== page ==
Is Denver’s success sustainable moving forward?

Denver Broncos quarterback Teddy Bridgewater. (Photo by Julio Aguilar/Getty Images)
Denver Broncos quarterback Teddy Bridgewater. (Photo by Julio Aguilar/Getty Images) /

The Denver Broncos are looking to go 3-0 by defeating the New York Jets on Sunday. Lopsided wins over the Jacksonville Jaguars and New York Giants featuring a suffocating defense and very efficient play by Teddy Bridgewater and the offense have optimism running high in the Mile High City.

I’m a lifelong Broncos fan, the wins are welcomed and cheered. I also can’t argue with Bridgewater’s “near flawless” statistical performances nor the end results of the first two games.

However having watched both games in real time I witnessed two first halves in which the game actually hung in the balance.  In Week 1 Denver trailed the Giants 7-3 with 2:41 left in the first half.

After three plays the Broncos had failed to pick up the first down.  With 48 seconds left they converted on 4th-and-2 for a 17-yard gain and eventually scored a touchdown to lead 10-7 at half.

In Week 2 Denver trailed the Jaguars 7-3 with 6:05 left in the first half they took the lead 10-7 and thanks to two missed field goals by the Jags led 10-7 at the half.

In both instances the Denver Broncos defense clamped down and the offense put up more points in the second half en route to comfortable wins. That’s all good news for Broncos fans, but the Broncos were heavy favorites in each game albeit on the road and the talent appeared to just overwhelm the opponent as the games went on. My question is what happens when Denver’s loaded roster doesn’t simply overpower the opponent ?

Denver’s first two wins to me resemble that of a ranked college team that schedules a couple of “tune up games” with lesser opponents. The first halves being eerily too close before the talent of the roster shows through and the superior ball club emerges as the clear victor.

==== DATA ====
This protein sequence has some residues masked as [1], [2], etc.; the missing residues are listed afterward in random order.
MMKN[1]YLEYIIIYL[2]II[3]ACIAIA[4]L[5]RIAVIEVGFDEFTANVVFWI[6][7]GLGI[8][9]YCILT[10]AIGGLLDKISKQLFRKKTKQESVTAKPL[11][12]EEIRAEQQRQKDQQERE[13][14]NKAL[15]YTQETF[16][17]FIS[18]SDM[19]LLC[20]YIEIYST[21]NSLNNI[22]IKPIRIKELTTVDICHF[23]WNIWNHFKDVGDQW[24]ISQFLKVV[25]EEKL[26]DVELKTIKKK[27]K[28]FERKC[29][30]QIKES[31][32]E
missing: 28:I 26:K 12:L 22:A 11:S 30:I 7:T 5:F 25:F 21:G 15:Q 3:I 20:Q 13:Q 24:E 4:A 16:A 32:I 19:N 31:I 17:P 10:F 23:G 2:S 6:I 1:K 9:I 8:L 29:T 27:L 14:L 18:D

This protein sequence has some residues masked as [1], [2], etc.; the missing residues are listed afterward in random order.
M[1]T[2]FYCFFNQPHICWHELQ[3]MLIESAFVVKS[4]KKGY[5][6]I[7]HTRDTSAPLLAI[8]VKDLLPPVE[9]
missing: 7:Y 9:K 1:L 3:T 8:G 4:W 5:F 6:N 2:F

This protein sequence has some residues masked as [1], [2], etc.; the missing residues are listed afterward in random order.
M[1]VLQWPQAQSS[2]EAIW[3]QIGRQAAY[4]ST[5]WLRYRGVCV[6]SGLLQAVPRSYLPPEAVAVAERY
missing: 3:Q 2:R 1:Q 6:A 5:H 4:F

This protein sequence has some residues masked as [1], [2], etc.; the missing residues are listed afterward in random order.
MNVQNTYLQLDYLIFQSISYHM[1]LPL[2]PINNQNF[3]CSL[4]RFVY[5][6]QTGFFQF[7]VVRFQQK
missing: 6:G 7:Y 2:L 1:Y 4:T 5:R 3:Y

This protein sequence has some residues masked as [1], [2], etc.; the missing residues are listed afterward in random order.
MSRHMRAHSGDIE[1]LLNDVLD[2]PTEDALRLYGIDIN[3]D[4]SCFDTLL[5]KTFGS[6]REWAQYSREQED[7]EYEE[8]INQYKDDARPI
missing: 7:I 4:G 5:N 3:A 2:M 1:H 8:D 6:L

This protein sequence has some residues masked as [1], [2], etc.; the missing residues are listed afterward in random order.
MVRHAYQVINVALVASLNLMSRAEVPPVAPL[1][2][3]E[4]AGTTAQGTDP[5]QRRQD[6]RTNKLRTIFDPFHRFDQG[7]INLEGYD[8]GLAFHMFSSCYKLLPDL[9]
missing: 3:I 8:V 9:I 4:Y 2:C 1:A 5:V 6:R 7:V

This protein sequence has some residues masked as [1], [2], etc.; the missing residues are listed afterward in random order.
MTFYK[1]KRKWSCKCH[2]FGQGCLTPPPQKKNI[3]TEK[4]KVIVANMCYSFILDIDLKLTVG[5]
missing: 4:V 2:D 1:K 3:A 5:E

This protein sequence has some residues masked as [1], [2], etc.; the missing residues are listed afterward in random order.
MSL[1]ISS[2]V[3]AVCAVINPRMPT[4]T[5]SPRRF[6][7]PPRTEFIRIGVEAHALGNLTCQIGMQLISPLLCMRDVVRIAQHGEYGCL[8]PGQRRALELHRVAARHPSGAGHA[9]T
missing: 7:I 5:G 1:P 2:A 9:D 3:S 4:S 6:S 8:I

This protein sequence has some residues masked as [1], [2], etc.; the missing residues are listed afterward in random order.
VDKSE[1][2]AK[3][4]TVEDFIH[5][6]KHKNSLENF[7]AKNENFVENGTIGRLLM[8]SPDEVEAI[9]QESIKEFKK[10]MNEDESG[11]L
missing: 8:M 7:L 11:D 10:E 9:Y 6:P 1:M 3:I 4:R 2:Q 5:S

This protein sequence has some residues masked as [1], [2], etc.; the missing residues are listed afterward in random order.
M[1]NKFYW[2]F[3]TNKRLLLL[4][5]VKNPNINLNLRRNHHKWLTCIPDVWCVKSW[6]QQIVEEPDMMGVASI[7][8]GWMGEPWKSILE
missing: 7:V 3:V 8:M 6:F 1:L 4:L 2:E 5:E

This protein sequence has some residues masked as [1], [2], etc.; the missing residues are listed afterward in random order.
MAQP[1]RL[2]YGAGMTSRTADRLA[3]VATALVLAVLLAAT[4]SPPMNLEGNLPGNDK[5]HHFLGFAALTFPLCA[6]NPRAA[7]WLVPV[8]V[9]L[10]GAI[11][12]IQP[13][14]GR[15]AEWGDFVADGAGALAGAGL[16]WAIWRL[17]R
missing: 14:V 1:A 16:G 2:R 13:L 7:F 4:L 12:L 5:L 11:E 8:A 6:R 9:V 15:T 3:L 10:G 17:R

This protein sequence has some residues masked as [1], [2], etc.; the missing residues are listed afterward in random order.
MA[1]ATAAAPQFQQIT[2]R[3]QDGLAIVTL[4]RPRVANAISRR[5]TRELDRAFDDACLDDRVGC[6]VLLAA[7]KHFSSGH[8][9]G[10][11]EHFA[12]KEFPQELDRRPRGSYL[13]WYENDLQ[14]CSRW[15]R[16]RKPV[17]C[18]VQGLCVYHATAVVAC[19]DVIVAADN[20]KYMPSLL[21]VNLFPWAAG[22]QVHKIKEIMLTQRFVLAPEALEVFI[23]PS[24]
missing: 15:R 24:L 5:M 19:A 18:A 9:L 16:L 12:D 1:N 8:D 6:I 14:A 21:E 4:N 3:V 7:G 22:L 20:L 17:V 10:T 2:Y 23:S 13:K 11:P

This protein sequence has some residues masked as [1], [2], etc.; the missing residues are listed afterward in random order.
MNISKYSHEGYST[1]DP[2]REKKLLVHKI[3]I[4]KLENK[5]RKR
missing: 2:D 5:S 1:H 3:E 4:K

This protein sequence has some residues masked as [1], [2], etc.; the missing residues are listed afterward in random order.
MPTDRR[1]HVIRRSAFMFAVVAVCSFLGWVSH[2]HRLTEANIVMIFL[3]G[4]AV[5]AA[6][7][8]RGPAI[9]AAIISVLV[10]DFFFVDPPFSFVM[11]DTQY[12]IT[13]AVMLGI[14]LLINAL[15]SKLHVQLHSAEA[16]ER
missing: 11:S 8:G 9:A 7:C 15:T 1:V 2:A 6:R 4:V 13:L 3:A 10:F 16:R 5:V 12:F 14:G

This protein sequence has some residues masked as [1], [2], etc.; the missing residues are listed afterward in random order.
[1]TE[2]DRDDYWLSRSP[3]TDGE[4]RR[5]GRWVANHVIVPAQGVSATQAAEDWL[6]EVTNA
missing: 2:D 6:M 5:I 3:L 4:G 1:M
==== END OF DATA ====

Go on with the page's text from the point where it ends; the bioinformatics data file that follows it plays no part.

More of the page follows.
The scary part of my analogy is that the Broncos don’t get the benefit of college football in which they play a few ranked opponents at most and get tested come playoff time.  After the Jets, Denver faces the Ravens, Steelers, Raiders, Browns, WFT, Cowboys, Eagles, Chargers, and Chiefs.  For analogy sake that’s nine straight ranked opponents.

My fear is that having to fight tooth and nail to put up 10 first half points and come from behind just before halftime simply may not cut it against those formidable foes. Hopefully we are yet to see the best of this Broncos offense, but if not the questions start flying.

Are we sure we made the right decision at QB, Is Shurmur the right coordinator? Is the defense really good enough to prop up a ho-hum offense?

With any luck the Broncos put all these fears to rest. They trounce the Jets and go out and show that they’re for real against the Ravens.

dark. Next. Concerning stats involving Von Miller and Bradley Chubb

I hope that’s the way it plays out, but in watching the first two weeks I see cause for concern even in victory. I find myself asking myself asking the aforementioned questions clear up until the victory is clearly in hand. I’m supportive, but can’t wholeheartedly buy into the whole efficient “near flawless” Bridgewater offense quite yet.

Hey make me a believer starting Sunday.